Glowing crystals can detect, cleanse contaminated drinking water
Motivated by public hazards associated with contaminated sources of drinking water, a team of scientists has successfully developed and tested tiny, glowing crystals that can detect and trap heavy-metal toxins like mercury and lead.

Contact: Glenn Roberts Jr.
DOE/Lawrence Berkeley National Laboratory

Public Release: 29-Nov-2016
ACS Applied Materials & Interfaces
Bumpy surfaces, graphene beat the heat in devices
Graphene and a patterned interface may be the key to dispersing heat from next-generation microelectronics, according to a new study at Rice University.
National Science Foundation

Contact: Mike Williams
Rice University

Public Release: 28-Nov-2016
Nature Nanotechnology
Programmable disorder
Researchers have developed a molecular programming language to create DNA tiles that exploit randomness to carry out complex nanofabrication tasks by self-assembly.
National Science Foundation, National Institutes of Health, Burroughs Wellcome Fund

Contact: Lori Dajose
California Institute of Technology

Public Release: 28-Nov-2016
ACS Nano Letters
Novel silicon etching technique crafts 3-D gradient refractive index micro-optics
A multi-institutional research collaboration has created a novel approach for fabricating three-dimensional micro-optics through the shape-defined formation of porous silicon (PSi), with broad impacts in integrated optoelectronics, imaging, and photovoltaics.

Contact: Paul Braun
University of Illinois College of Engineering

Public Release: 28-Nov-2016
Nature Nanotechnology
Inside tiny tubes, water turns solid when it should be boiling
MIT team gets water to freeze solid at boiling temperature; finding could lead to new kinds of electronic devices with wires made of ice.
US Army Research Laboratory, US Army Research Office/MIT Institute for Soldier Nanotechnologies, and Shell-MIT Energy Initiative Energy Research Fund

Contact: Karl-Lydie Jean-Baptiste
Massachusetts Institute of Technology

Public Release: 28-Nov-2016
Nature Light: Science and Applications
A new technique for structural color, inspired by birds
Structural coloration has long interested researchers and engineers because of its durability and potential for application in solar arrays, biomimetic tissues and adaptive camouflage. But today's techniques to integrate structural color into materials are time-consuming and costly. Now, researchers have developed a new, more robust and cost effective system to build large-scale metamaterials with structural color.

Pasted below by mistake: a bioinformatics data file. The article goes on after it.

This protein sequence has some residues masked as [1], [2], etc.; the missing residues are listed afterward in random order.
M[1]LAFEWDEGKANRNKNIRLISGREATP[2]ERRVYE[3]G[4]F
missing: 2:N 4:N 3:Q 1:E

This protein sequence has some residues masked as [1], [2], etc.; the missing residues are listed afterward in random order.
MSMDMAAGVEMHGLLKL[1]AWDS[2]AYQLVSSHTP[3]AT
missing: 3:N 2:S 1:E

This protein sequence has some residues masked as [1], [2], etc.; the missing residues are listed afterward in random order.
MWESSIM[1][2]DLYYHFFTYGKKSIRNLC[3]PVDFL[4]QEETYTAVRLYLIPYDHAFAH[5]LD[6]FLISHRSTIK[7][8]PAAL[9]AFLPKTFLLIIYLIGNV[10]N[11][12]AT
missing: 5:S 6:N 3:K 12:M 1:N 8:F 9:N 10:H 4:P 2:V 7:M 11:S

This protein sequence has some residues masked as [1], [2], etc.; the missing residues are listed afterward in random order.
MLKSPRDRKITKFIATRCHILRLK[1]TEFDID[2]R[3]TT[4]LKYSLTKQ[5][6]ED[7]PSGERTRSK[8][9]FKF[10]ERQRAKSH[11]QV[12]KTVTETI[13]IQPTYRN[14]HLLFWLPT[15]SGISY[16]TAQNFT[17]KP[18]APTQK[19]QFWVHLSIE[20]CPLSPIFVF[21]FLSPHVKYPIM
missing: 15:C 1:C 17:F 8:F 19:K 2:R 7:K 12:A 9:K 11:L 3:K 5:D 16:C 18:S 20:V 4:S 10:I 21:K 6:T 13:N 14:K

Airforce Office of Scientific Research

Contact: Leah Burrows
Harvard John A. Paulson School of Engineering and Applied Sciences

Public Release: 28-Nov-2016
Nature Communications
Squeezing light into new miniature devices
IBS develops new optical circuit components to manipulate light.
Institute for Basic Science

Contact: Dahee Carol Kim
Institute for Basic Science

Public Release: 28-Nov-2016
Announcement of joint study to design nanoporous materials to carry small molecules
Nagoya University, Kyoto University, and Air Liquide will start a new project to design innovative nanoporous materials, or 'sponge materials,' for highly efficient abilities in separation, storage, and release of essential gas molecules, such as O2, N2, C2H2, CO, CO2, NO, NO2, and/or noble gases.
Air Liquide

Contact: Ayako Umemura
Nagoya University

Public Release: 25-Nov-2016
'Diamond-age' of power generation as nuclear batteries developed
New technology has been developed that uses nuclear waste to generate electricity in a nuclear-powered battery. A team of physicists and chemists from the University of Bristol have grown a man-made diamond that, when placed in a radioactive field, is able to generate a small electrical current. The development could solve some of the problems of nuclear waste, clean electricity generation and battery life.

Contact: Joanne Fryer
University of Bristol

Public Release: 25-Nov-2016
Nature Communications
Physicists spell 'AV' by manipulating Abrikosov vortices
A nanophotonics group lead by Prof. Brahim Lounis of the University of Bordeaux and including scientists from MIPT has performed a unique experiment involving the optical manipulation of individual Abrikosov vortices in a superconductor. The manipulation technique proposed in the study could be used to develop optically controlled RSFQ logic elements. This technology is seen as the most promising in terms of the design of superfast memory for quantum computers.
European NanoSC COST Action MP1201, French National Agency for Research, Région Aquitaine, Idex Bordeaux, French Ministry of Education and Research

Contact: Asya Shepunova